Click on the "+" sign next to each event to see description.
Courses with a large number of students are intended to be an efficient (and cost effective) means of delivering material. Typically delivered in a lecture format, these large courses share many features with courses of lower enrollment. However, the larger class size often seems impersonal and students may not connect with the material or the instructor. We will discuss methods by which you can enhance your delivery of material and also increase the likelihood your students will meet you half-way resulting in a better experience for everyone. Register
Employability after college graduation has become an increasing topic of conversation for all involved in higher education. Faculty at USC play an integral part in fostering skills to best prepare students for the world of work. In this session, we will go over the Career Center’s employability model that incorporates Career Planning, Relationships, Experience, Academic knowledge, Transferable skills, and Emotional intelligence. In addition, we will discuss how you can incorporate the six components (CREATE) of employability into your classroom to enhance student learning and success. We will also discuss the importance of experiential learning and share what it looks like at USC. Lastly, we will provide resources that are available for you and your students to use to make the most of their professional experience. Register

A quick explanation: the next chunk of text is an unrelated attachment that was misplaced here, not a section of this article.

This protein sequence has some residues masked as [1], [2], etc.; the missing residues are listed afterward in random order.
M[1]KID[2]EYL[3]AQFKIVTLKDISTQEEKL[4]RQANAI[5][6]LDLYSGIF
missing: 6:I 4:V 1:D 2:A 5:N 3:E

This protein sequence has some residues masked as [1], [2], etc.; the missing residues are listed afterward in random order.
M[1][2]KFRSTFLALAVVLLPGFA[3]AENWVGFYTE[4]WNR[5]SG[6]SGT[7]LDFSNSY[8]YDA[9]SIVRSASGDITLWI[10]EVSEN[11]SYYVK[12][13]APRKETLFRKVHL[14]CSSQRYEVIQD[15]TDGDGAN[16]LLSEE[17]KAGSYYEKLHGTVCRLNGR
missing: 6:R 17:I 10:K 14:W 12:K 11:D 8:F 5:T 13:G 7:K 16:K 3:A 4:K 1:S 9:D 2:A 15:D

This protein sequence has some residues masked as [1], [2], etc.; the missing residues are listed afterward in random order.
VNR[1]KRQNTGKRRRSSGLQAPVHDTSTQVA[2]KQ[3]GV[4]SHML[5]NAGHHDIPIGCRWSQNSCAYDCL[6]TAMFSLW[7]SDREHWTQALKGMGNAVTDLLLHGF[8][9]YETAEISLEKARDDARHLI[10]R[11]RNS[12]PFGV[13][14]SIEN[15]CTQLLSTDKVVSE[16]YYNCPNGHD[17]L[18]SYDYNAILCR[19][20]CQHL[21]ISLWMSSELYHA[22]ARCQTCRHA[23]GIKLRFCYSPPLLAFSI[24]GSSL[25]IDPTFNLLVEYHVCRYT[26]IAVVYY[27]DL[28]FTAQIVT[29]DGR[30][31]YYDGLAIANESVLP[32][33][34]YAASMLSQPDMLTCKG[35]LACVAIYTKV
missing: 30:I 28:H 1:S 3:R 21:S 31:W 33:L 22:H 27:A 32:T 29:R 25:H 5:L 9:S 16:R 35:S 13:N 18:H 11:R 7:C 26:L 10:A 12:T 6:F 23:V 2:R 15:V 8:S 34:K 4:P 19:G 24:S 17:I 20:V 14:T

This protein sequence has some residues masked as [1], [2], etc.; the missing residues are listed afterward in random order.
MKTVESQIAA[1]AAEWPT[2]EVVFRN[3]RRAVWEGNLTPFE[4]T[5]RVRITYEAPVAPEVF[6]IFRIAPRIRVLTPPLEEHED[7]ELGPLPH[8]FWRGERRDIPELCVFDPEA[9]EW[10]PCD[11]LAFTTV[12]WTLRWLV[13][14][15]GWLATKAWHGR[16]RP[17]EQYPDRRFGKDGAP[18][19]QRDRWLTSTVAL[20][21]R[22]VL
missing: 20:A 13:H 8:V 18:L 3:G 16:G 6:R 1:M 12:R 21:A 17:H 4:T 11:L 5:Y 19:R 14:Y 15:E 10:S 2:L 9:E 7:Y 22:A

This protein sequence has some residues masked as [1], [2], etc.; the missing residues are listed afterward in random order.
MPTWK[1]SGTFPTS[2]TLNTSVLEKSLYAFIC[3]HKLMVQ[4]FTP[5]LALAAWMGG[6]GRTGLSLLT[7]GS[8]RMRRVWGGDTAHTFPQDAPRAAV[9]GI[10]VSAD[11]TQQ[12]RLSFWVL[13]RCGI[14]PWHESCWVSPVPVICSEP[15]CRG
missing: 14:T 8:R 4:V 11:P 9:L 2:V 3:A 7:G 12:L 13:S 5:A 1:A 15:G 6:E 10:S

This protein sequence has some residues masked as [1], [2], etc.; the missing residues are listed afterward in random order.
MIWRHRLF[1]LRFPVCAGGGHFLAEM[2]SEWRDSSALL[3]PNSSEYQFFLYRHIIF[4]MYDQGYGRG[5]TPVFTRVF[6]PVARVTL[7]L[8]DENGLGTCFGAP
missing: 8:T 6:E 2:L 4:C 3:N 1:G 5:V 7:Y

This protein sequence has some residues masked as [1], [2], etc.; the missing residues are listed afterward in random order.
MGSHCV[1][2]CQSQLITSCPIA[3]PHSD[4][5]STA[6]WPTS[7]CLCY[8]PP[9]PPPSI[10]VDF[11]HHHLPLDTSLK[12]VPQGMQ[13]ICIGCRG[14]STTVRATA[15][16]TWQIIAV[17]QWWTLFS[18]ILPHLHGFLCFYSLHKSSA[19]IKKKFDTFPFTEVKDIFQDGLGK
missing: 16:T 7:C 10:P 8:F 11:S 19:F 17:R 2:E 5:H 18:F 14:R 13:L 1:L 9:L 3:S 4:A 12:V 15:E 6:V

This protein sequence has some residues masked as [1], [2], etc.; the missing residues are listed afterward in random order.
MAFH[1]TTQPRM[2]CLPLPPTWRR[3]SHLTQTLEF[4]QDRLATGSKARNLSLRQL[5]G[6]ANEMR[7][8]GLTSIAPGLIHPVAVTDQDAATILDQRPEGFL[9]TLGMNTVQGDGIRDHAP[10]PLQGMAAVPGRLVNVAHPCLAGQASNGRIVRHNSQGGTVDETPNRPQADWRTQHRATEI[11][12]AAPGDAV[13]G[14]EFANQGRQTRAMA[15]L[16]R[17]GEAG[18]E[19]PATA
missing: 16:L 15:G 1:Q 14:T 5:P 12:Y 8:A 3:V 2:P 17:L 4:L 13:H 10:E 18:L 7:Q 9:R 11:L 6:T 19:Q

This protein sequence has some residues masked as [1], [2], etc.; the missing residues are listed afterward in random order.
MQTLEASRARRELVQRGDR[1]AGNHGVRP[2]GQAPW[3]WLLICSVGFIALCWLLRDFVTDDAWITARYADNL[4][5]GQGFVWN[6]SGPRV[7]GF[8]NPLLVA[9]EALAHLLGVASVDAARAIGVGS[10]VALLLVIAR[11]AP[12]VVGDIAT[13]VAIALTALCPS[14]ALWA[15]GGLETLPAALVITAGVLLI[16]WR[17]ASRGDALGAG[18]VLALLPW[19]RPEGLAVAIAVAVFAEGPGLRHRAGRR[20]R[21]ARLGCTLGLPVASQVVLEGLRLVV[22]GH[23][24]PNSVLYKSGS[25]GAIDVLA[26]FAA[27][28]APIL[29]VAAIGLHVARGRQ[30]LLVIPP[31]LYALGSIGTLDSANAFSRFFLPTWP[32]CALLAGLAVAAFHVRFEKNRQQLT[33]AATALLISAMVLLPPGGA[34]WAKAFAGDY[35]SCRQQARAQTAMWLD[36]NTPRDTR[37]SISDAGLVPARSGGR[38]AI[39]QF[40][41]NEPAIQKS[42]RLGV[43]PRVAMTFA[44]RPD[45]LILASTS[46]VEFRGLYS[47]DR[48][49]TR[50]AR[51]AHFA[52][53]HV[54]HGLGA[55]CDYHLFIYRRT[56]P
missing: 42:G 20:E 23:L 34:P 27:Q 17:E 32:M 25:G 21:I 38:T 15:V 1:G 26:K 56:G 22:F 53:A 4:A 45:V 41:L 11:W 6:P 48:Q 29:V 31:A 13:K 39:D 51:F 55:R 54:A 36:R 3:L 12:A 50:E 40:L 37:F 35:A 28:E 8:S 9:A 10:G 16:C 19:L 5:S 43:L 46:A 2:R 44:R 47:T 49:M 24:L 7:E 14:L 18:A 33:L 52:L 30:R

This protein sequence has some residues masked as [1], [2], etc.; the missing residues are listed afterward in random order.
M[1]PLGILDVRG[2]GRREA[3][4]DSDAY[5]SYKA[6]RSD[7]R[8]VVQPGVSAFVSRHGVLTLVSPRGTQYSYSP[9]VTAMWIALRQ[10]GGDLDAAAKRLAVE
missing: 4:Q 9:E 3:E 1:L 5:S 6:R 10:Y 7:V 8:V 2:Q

Clearly articulating classroom expectations helps to set the foundation for a mutually beneficial course. Research shows that persistence and retention is connected to student's sense of belonging. Furthermore, students who engage in quality interactions with faculty are retained at a higher rate (Astin 1977, 1993). As a faculty member, it is important to assist in developing this sense of belonging and aid in students persistence and retention. This session will cover pedagogical strategies and ways to negotiate positive norms within your classroom to assist you in developing a meaningful academic environment. Register
A whole generation of students has been labeled as "Entitled," and seeming lacks the resilience to do what is required to successfully navigate college without significant support from parents, administrators, professors and college staff. Understanding the cultural and generational that have contributed to their perspective can help us gain a new perspective as well. Participants will walk through common scenarios with contemporary college students in ways that help us to keep our cool and support them into adulating success. Register
In order to teach students to “learn to learn,” the focus of education has shifted towards maximizing the quality of student-instructor contact time and emphasizing application of knowledge and skills in the classroom. Want to learn how to incorporate active learning from the ground up – the do’s, don’ts and best practices? This interactive workshop will provide perspectives on successful integration of active learning strategies in the classroom along with a brief discussion of perceived obstacles, solutions, and examples of active learning methods. Participants will have the opportunity to create a plan for incorporating specific strategies, techniques or tools into their teaching. Register
The last thing we want to hear from students is that the content we’ve taught them wasn’t relevant or meaningful. Moreover, we’d like for them to retain course content beyond tests and assessments, but helping students see valuable connections between classroom learning and their “everyday,” “real world” lives can seem daunting. However, as the authors of "How Learning Works" suggest, helping students make more connections between current course content and previous courses and their lives outside of class helps both concretize learning and understand its relevance to the world around them.